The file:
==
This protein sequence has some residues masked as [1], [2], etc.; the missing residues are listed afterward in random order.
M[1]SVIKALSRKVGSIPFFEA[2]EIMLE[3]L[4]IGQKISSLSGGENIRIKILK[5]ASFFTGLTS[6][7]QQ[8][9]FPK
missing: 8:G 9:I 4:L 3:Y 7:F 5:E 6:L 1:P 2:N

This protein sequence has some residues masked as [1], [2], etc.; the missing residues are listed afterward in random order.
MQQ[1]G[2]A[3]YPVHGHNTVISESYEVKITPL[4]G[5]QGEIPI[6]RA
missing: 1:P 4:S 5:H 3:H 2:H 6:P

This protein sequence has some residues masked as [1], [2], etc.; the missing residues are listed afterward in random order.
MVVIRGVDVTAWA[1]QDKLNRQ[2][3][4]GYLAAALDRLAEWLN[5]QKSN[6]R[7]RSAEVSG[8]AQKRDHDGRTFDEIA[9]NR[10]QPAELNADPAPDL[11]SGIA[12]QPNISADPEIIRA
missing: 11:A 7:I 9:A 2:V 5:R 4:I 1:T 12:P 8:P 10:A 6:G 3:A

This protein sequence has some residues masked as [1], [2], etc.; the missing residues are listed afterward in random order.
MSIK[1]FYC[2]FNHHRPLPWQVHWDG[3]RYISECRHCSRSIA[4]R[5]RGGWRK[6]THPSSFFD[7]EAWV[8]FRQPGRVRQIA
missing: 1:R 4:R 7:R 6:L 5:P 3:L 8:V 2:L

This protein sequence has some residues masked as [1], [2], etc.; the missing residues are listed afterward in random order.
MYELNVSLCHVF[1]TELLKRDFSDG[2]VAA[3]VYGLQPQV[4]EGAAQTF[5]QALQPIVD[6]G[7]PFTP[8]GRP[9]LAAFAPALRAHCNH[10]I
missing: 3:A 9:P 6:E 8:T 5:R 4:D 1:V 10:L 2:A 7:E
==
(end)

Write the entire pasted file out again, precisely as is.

This protein sequence has some residues masked as [1], [2], etc.; the missing residues are listed afterward in random order.
M[1]SVIKALSRKVGSIPFFEA[2]EIMLE[3]L[4]IGQKISSLSGGENIRIKILK[5]ASFFTGLTS[6][7]QQ[8][9]FPK
missing: 8:G 9:I 4:L 3:Y 7:F 5:E 6:L 1:P 2:N

This protein sequence has some residues masked as [1], [2], etc.; the missing residues are listed afterward in random order.
MQQ[1]G[2]A[3]YPVHGHNTVISESYEVKITPL[4]G[5]QGEIPI[6]RA
missing: 1:P 4:S 5:H 3:H 2:H 6:P

This protein sequence has some residues masked as [1], [2], etc.; the missing residues are listed afterward in random order.
MVVIRGVDVTAWA[1]QDKLNRQ[2][3][4]GYLAAALDRLAEWLN[5]QKSN[6]R[7]RSAEVSG[8]AQKRDHDGRTFDEIA[9]NR[10]QPAELNADPAPDL[11]SGIA[12]QPNISADPEIIRA
missing: 11:A 7:I 9:A 2:V 5:R 4:I 1:T 12:P 8:P 10:A 6:G 3:A

This protein sequence has some residues masked as [1], [2], etc.; the missing residues are listed afterward in random order.
MSIK[1]FYC[2]FNHHRPLPWQVHWDG[3]RYISECRHCSRSIA[4]R[5]RGGWRK[6]THPSSFFD[7]EAWV[8]FRQPGRVRQIA
missing: 1:R 4:R 7:R 6:L 5:P 3:L 8:V 2:L

This protein sequence has some residues masked as [1], [2], etc.; the missing residues are listed afterward in random order.
MYELNVSLCHVF[1]TELLKRDFSDG[2]VAA[3]VYGLQPQV[4]EGAAQTF[5]QALQPIVD[6]G[7]PFTP[8]GRP[9]LAAFAPALRAHCNH[10]I
missing: 3:A 9:P 6:E 8:T 5:R 4:D 1:V 10:L 2:A 7:E